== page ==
The danger of popular appeals arises from the problem of political ambition, and the selection process was intended to affect the behavior of potential presidents. Because the election was indirect, candidates would be likely to “adopt a public posture of unconcern with their own success.” Yet Hamilton, in particular, doubted purely selfless individuals like Washington would be common. Therefore, instead of relying on leaders who lacked ambition, he sought to connect the ambition of politicians to “the public good,” rewarding them for “long-term reputation” rather than popular appeals. It was essential to satisfy their desire for “honors and power” while insuring the common good—or, perhaps, to find a way “to transform ambition into virtue.” The office of the president is attractive to both those concerned with long-term glory as well as “the petty kind of demagogue.” Indirect election by the Electoral College, however, makes popular appeals less likely to succeed, especially on a national level; the Founders avoided direct election not to advance the interests of the wealthy but to make demagoguery less likely. Believing that institutions can affect behavior, the Founders hoped that indirect selection would lead ambitious politicians to cultivate reputations for virtue and merit rather than “popular favor.” Where the people did have a part to play, though, is in assessing whether a president deserves to remain in office based on his performance (Ceaser 1979, 62-73).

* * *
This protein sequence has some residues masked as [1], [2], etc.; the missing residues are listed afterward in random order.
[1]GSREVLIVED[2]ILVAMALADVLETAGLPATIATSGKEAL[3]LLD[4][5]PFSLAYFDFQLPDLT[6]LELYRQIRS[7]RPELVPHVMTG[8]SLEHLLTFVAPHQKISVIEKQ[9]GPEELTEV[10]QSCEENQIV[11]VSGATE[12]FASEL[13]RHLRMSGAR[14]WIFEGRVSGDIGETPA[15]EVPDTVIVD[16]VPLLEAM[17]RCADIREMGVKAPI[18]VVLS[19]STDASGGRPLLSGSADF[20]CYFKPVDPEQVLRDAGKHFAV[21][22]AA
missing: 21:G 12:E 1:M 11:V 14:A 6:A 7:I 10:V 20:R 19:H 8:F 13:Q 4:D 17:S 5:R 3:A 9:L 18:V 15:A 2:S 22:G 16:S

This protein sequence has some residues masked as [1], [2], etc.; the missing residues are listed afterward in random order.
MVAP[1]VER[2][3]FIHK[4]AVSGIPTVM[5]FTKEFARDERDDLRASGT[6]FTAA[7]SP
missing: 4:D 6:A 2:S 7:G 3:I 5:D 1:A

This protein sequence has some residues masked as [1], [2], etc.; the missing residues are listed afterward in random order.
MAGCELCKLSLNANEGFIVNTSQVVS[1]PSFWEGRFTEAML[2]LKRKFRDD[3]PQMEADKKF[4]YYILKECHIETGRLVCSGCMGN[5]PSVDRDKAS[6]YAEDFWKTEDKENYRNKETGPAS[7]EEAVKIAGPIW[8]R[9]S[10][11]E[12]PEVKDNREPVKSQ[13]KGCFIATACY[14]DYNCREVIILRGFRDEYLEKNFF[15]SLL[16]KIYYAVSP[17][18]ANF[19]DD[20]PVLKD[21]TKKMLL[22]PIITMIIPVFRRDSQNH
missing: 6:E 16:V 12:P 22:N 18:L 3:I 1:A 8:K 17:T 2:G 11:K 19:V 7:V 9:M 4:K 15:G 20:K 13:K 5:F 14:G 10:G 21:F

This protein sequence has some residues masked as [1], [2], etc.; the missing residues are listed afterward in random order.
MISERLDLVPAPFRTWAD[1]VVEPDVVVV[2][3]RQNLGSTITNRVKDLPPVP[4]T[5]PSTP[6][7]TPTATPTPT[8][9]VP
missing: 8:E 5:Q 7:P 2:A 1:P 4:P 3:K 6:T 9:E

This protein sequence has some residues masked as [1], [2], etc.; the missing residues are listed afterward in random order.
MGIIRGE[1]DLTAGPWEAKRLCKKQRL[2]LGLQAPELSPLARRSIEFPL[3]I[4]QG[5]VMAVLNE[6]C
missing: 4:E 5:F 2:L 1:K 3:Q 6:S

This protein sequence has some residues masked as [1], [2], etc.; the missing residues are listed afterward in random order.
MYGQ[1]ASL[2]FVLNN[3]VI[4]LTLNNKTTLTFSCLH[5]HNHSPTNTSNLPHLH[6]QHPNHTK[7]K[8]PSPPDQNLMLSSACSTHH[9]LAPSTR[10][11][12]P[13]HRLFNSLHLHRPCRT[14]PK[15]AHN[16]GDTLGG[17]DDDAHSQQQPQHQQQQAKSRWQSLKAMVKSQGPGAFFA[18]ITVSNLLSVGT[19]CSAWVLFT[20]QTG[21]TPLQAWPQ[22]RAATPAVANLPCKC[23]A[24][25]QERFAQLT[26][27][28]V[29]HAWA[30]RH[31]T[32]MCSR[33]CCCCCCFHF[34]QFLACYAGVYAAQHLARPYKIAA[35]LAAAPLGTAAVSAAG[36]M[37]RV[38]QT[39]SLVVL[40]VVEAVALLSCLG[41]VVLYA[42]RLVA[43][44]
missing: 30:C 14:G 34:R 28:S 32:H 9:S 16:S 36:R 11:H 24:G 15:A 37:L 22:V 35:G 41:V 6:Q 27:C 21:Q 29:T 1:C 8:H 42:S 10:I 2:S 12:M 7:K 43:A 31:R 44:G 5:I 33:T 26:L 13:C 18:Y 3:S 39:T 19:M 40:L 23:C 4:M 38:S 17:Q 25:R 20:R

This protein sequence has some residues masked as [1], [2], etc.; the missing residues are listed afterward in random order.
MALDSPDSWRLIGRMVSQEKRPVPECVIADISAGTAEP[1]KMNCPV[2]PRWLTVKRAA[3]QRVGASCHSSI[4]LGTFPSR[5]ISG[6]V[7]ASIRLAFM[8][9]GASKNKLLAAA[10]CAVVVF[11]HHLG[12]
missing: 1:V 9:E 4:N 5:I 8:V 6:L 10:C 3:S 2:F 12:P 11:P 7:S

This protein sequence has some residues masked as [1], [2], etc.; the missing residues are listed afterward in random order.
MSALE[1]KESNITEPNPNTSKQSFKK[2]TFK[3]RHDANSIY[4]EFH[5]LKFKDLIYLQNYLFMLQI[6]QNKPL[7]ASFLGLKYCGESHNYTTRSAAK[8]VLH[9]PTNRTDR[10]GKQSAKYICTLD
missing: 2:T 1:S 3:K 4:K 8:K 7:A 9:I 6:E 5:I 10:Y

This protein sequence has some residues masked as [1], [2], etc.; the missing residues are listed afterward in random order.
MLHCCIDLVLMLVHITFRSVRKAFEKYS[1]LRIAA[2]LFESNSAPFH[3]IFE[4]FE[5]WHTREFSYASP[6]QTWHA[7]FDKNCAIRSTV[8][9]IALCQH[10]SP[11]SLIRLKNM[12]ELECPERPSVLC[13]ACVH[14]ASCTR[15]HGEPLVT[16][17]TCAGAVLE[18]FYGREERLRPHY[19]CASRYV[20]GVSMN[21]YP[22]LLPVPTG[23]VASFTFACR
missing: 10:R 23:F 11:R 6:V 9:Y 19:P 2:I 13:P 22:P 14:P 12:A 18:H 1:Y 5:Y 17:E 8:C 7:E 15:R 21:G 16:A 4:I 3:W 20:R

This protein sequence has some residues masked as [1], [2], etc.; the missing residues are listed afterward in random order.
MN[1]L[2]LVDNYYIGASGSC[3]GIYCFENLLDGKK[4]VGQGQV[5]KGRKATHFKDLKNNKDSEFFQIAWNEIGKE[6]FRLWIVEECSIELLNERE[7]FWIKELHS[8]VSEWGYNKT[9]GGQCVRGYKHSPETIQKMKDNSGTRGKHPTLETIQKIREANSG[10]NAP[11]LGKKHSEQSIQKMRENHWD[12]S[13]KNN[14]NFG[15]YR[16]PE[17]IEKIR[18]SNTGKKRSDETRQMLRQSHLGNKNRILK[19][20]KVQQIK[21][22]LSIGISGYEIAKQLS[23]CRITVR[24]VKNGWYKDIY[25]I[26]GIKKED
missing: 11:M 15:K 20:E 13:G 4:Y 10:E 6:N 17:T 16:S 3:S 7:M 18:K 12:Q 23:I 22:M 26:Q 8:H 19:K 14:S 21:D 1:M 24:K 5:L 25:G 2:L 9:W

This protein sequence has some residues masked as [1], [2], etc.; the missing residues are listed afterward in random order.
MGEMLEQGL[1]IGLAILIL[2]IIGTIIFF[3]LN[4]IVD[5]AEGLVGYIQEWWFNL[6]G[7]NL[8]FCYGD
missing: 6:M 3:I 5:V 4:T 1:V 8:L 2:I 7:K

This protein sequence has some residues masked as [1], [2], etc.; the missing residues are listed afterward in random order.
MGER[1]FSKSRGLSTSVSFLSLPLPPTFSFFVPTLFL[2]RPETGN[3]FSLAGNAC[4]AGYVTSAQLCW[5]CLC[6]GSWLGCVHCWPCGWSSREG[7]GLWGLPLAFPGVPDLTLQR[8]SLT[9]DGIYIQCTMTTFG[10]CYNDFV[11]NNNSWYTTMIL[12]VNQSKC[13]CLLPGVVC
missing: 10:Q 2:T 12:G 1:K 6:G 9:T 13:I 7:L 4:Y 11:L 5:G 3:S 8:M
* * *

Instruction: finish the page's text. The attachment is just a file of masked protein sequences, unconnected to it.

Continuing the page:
Ceaser suggests that contemporary political science research supports many of the Founders’ beliefs. V.O. Key, for instance, found that voters do in fact assess a president’s performance when he runs for re-election, and it also seems true that, in non-partisan elections, reputation—“name recognition and the assessment of character”—play important, if not decisive, roles. (Modern technology, however, allows candidates to develop a national image rather than acquire a national reputation.) Although the Founders’ system limited a president’s ability to cross constitutional limitations on the basis of popular support, the contemporary imperial presidency derives, in part, from the Jeffersonian emphasis on popular approval rather than the formal mode of selection. Such a presidency took a long time to develop when confronted by the Democratic Party’s skepticism of the federal government and the Whig/Republican skepticism of executive power, restraints that only were removed after WWII. “What resulted was the doctrine of the powerful and popular executive backed by a popular mandate and unchecked by informal influences of any kind” (Ceaser 1979, 67-75).